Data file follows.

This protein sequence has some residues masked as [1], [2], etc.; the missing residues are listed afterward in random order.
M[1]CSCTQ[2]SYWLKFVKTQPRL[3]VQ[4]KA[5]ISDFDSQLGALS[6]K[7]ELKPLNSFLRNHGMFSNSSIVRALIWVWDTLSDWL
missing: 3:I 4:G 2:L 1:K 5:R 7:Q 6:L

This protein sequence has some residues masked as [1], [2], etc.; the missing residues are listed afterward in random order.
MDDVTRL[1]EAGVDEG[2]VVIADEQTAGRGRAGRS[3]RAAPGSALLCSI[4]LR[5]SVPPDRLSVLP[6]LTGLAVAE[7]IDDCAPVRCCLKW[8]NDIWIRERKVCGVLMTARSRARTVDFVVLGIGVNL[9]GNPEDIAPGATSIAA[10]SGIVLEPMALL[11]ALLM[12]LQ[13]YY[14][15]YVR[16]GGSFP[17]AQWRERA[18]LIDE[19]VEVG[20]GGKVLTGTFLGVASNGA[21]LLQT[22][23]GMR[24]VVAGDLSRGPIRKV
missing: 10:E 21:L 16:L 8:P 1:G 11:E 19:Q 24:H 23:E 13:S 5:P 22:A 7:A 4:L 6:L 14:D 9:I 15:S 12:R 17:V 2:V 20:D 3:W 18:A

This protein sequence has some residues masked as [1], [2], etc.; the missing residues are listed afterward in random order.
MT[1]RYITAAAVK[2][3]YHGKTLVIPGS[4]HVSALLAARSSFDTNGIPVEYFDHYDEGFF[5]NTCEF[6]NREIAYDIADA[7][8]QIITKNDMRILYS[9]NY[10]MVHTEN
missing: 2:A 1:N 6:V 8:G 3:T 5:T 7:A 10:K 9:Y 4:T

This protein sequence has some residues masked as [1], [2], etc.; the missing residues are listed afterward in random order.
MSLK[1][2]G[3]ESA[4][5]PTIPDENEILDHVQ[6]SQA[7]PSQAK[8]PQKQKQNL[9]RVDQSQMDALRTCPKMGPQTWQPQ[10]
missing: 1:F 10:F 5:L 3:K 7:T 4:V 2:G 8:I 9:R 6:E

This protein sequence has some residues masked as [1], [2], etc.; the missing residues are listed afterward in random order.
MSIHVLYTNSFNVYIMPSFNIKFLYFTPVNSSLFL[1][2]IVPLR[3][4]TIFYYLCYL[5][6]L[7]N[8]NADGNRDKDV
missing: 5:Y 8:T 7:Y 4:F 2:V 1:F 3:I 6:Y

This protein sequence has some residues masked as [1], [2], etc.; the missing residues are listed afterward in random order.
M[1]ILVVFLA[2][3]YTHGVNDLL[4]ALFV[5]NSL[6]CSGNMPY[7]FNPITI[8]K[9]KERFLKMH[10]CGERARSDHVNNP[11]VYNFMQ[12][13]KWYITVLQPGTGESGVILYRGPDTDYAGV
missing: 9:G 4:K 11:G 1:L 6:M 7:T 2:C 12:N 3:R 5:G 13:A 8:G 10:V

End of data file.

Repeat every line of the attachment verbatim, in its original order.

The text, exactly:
This protein sequence has some residues masked as [1], [2], etc.; the missing residues are listed afterward in random order.
M[1]CSCTQ[2]SYWLKFVKTQPRL[3]VQ[4]KA[5]ISDFDSQLGALS[6]K[7]ELKPLNSFLRNHGMFSNSSIVRALIWVWDTLSDWL
missing: 3:I 4:G 2:L 1:K 5:R 7:Q 6:L

This protein sequence has some residues masked as [1], [2], etc.; the missing residues are listed afterward in random order.
MDDVTRL[1]EAGVDEG[2]VVIADEQTAGRGRAGRS[3]RAAPGSALLCSI[4]LR[5]SVPPDRLSVLP[6]LTGLAVAE[7]IDDCAPVRCCLKW[8]NDIWIRERKVCGVLMTARSRARTVDFVVLGIGVNL[9]GNPEDIAPGATSIAA[10]SGIVLEPMALL[11]ALLM[12]LQ[13]YY[14][15]YVR[16]GGSFP[17]AQWRERA[18]LIDE[19]VEVG[20]GGKVLTGTFLGVASNGA[21]LLQT[22][23]GMR[24]VVAGDLSRGPIRKV
missing: 10:E 21:L 16:L 8:P 1:G 11:E 19:Q 24:H 23:E 13:S 5:P 22:A 7:A 4:L 6:L 14:D 9:I 15:S 12:R 17:V 2:V 20:D 3:W 18:A

This protein sequence has some residues masked as [1], [2], etc.; the missing residues are listed afterward in random order.
MT[1]RYITAAAVK[2][3]YHGKTLVIPGS[4]HVSALLAARSSFDTNGIPVEYFDHYDEGFF[5]NTCEF[6]NREIAYDIADA[7][8]QIITKNDMRILYS[9]NY[10]MVHTEN
missing: 2:A 1:N 6:V 8:G 3:T 5:T 7:A 10:K 9:Y 4:T

This protein sequence has some residues masked as [1], [2], etc.; the missing residues are listed afterward in random order.
MSLK[1][2]G[3]ESA[4][5]PTIPDENEILDHVQ[6]SQA[7]PSQAK[8]PQKQKQNL[9]RVDQSQMDALRTCPKMGPQTWQPQ[10]
missing: 1:F 10:F 5:L 3:K 7:T 4:V 2:G 8:I 9:R 6:E

This protein sequence has some residues masked as [1], [2], etc.; the missing residues are listed afterward in random order.
MSIHVLYTNSFNVYIMPSFNIKFLYFTPVNSSLFL[1][2]IVPLR[3][4]TIFYYLCYL[5][6]L[7]N[8]NADGNRDKDV
missing: 5:Y 8:T 7:Y 4:F 2:V 1:F 3:I 6:Y

This protein sequence has some residues masked as [1], [2], etc.; the missing residues are listed afterward in random order.
M[1]ILVVFLA[2][3]YTHGVNDLL[4]ALFV[5]NSL[6]CSGNMPY[7]FNPITI[8]K[9]KERFLKMH[10]CGERARSDHVNNP[11]VYNFMQ[12][13]KWYITVLQPGTGESGVILYRGPDTDYAGV
missing: 9:G 4:K 11:G 1:L 6:M 7:T 2:C 12:N 3:R 5:G 13:A 8:G 10:V